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Nutcracker [22 Dec 2012|12:36am]
For the last four months, I've been involved with a production of the Nutcracker here in Maine. It is put on by a group that touts itself as a community dance company - fairly inclusive of all dance levels, body types, etc. What attracted me to the group, besides the opportunity to dance more than the annual ballet class recital, was their mission to provide opportunities to perform to people from the community. I auditioned for their spring show and was cast as a member of the corps, assisted with the summer show and danced in a modern improvisational piece, and then this year I was asked to produce the annual holiday Nutcracker. Fool that I am, I said yes.

What followed were four months of a thankless volunteer position, untold hours of extremely stressful situations, lost work, and no small sum of personal money spent all of which culminated in this evening, the seventh and final show. I left the theater tonight feeling utterly lonely and unappreciated and in excruciating pain from a hip flexor sprain that happened halfway through the run. I'm not entirely sure that I can briefly and accurately chronicle the misadventure, tempted though I am. I won't try but the maudlin, self-pitying feeling of my last post has characterized the entire experience. I spent a solid half hour sobbing in my car feeling like a complete outcast, feeling unliked and taken for granted.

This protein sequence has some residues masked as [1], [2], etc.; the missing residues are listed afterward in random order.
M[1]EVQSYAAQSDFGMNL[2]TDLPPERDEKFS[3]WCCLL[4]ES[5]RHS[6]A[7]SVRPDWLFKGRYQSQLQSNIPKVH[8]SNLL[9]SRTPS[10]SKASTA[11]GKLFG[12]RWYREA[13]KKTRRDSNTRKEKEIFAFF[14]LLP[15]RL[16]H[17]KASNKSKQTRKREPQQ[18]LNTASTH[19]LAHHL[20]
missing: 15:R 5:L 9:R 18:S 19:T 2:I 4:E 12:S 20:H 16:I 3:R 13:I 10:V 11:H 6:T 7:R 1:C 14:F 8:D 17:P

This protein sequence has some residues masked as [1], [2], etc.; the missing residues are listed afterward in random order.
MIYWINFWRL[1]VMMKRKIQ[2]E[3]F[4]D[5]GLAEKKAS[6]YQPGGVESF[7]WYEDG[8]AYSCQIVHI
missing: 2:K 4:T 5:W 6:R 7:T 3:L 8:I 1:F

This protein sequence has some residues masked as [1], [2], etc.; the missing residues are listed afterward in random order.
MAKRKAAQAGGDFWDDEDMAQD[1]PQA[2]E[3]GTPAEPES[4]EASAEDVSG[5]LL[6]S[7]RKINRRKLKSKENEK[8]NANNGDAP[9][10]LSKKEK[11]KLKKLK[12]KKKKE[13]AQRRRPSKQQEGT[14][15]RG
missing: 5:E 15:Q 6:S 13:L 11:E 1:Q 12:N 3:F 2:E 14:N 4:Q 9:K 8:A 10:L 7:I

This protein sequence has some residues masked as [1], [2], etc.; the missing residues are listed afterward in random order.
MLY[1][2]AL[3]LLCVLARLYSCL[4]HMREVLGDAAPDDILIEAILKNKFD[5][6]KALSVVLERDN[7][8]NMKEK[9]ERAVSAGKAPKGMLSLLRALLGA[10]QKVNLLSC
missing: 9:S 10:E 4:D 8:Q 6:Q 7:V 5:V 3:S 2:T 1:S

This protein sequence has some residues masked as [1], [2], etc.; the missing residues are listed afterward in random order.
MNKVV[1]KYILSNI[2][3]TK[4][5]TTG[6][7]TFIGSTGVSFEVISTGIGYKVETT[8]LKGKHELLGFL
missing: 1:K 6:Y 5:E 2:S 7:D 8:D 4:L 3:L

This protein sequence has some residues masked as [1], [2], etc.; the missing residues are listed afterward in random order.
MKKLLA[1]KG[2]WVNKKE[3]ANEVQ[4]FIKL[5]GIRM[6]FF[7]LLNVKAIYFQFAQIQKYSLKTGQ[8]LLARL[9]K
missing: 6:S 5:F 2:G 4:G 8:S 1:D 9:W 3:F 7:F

I am so thankful that the experience is over but I'm fearful that the pain and rejection that I feel will eventually become bitterness and that bitterness will overshadow any positive memories I may have been able to take away from the show. I can't say that I've felt so low in many years and, though Remy insists that my treatment is no reflection on me but, rather, a reflection on the group both individually and as a whole, I can't find it in my heart at the moment to like myself very much. What a horrible, terrible way to feel.
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[16 Dec 2012|03:21am]
We all have our moments, right? Those dark and lonely hours when our demons take over and they fill our minds with dark, dark thoughts. Those moments when we're never good enough, never beautiful enough, never the right person for the circumstances. That's my present moment. Again, I am the loner, the outcast, the teenager eating lunch alone, wanting desperately to be welcomed into any group. Even the gamer geeks and nerds spurn my company. These are dark hours, those found in the middle of the night, rationale blurred by booze and the savagery of collective thought.